Given the continued repression and persecution on behalf of state and non-state actors, last Saturday’s demonstrators, mainly humble small farmers, subjected themselves once again to armed harassment and criminalization in order to defend their ancestral lands.
 
Observations from the mobilization of February 20th, 2016
On Saturday, February 20th, 2016, COPINH and the Rio Blanco community organized a demonstration denouncing the Agua Zarca hydroelectric dam project. Among the more than 100 individuals that participated in the mobilization included small children, the elderly, youth and even women carrying infants. Two women were visibly pregnant.
 
Upon arriving at the police barricade, it was striking the sheer number of heavily armed military and police seemingly defending the interests of a private company while violating the rights of a humble and working class people: armed officials of the state who, according to the Honduran constitution, are to maintain peace and public order, not protect the interests of a private company.
 
The protesters’ right to freedom of assembly was repeatedly violated throughout the course of the march. Buses carrying the majority campesino demonstrators were detained by the authorities both before and upon arrival to San Francisco de Ojuera Additionally, there was a bulldozer which was placed in the middle of the road to prevent the passage of the vehicles and in the face of this shameful display, the local authorities refused to order the removal of the machinery. The women present demanded the safe passage of the buses given that several among them were pregnant and some were carrying small children. Among the group were also elderly and sick individuals. Since the tractor remained unmoved, protesters decided to walk the long road to the DESA-Agua Zarca project site, but before they could do so, five soldiers with AK-47s and seven members of Los TIGRES joined the National Police. When a member of the COPINH leadership attempted to continue walking forward, a military official pushed him back aggressively and threatened to detain him for trying to pass the barricade.
 
The February 20th march was not the first time the right to assembly was violated in connection to organizing against the dam project. Following the murder of Tomás García the Inter-American Commission on Human Rights urged the Honduran government to respect the Lenca’s right to the freedom of assembly, stating: “demonstrations and protests are an expression of the right of association and freedom of expression, fundamental rights […] essential to the existence and functioning of a democratic society.”
 

“We’re unarmed…we demand the peace and freedom to move freely in our own lands. We are civil society.” – COPINH leadership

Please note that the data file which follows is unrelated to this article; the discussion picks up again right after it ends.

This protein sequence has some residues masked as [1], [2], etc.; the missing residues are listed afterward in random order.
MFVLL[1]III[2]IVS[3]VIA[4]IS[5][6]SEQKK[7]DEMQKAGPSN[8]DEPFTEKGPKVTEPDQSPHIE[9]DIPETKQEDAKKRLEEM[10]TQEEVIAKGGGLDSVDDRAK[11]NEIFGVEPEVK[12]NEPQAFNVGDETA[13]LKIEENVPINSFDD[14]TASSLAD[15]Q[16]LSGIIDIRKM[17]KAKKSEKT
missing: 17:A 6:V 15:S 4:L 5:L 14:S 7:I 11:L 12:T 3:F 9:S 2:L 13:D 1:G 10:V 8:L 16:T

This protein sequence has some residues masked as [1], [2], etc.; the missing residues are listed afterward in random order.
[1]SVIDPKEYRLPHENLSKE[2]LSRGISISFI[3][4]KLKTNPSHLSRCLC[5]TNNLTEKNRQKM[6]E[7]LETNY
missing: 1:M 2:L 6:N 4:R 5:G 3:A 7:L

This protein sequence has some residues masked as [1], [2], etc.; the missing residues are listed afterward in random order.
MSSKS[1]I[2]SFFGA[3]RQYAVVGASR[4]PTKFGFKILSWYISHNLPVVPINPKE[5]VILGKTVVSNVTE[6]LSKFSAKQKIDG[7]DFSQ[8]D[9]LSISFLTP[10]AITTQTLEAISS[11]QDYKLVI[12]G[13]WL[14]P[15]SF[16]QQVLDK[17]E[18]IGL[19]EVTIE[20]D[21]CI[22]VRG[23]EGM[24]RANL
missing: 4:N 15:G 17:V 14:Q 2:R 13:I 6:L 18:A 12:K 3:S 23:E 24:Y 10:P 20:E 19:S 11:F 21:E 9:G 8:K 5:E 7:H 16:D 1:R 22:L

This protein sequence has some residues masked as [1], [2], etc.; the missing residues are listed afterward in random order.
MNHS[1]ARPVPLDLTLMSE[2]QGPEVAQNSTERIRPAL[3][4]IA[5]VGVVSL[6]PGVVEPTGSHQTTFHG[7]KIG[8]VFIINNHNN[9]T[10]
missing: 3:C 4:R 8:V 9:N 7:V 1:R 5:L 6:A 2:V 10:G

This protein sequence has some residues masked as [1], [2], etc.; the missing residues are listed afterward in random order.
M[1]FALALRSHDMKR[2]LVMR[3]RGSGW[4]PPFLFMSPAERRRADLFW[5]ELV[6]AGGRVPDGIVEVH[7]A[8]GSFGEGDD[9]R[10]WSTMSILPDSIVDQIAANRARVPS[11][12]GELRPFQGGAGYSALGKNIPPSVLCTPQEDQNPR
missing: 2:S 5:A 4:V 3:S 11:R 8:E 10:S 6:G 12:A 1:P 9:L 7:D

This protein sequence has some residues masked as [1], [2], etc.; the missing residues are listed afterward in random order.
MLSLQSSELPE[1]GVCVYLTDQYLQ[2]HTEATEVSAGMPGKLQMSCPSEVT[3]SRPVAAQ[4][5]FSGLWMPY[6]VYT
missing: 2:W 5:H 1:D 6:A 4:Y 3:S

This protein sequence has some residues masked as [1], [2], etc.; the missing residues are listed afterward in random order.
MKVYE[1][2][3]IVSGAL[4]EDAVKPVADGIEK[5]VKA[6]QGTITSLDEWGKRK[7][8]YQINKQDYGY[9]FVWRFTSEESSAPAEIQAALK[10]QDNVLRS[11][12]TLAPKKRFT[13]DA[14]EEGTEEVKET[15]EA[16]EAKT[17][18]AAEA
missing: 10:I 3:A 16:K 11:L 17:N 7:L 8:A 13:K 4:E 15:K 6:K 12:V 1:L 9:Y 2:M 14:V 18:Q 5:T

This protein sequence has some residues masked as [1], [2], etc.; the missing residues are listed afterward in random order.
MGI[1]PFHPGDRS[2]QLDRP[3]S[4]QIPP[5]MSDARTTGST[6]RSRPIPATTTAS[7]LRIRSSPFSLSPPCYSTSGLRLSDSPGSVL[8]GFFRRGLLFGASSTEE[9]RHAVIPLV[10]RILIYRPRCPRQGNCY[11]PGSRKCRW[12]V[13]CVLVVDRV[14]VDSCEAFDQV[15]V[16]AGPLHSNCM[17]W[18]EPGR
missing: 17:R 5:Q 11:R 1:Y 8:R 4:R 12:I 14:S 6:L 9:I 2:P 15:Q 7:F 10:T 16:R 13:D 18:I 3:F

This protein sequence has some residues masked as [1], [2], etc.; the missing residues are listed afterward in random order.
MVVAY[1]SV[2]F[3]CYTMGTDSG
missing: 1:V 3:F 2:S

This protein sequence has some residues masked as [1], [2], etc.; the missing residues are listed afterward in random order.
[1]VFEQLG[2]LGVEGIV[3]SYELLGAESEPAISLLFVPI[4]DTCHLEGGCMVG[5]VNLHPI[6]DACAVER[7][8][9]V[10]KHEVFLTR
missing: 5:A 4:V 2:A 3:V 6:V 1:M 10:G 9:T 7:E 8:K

After nearly eight hours of walking, the protesters reached the DESA-Agua Zarca project site. As the buses had not been allowed to pass the initial blockade, the group arrived after sundown and were met by 15 National Police, eight TIGRES, five private security guards, and four army soldiers–the majority armed with high-powered assault rifles. Such a militarized response was excessive since the demonstrators had already been stopped and searched before the demonstration began. No weapons of any kind were found nor confiscated. It is worth highlighting that Los TIGRES is a U.S. funded, trained, and vetted Honduran special forces unit focused on fighting criminal gangs and drug trafficking.

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The U.S. financed special forces unit, Los TIGRES were seen among the armed actors of the state. Photo: Witness for Peace
 
As a nonviolent organization, we recognize that the militarization in Honduras–being backed by the U.S.– is sowing terror in the society and becoming a profitable business. Further, the real solution for sustainable peace will come from structural changes to institutions and policies to end impunity and create opportunities which promote peace such as employment, integral security for all citizens and access to justice.
 
A Call to Action
We call on the U.S. State Department and U.S. Embassy in Tegucigalpa, Honduras to go to Rio Blanco and observe the human rights situation. The Embassy should investigate the heavy militarization of the area, the role of DESA-Agua Zarca in human rights violations, and Honduran armed units or individuals, particularly Los TIGRES, that are receiving U.S. government material or financial support and has or is committing human rights abuses in Rio Blanco.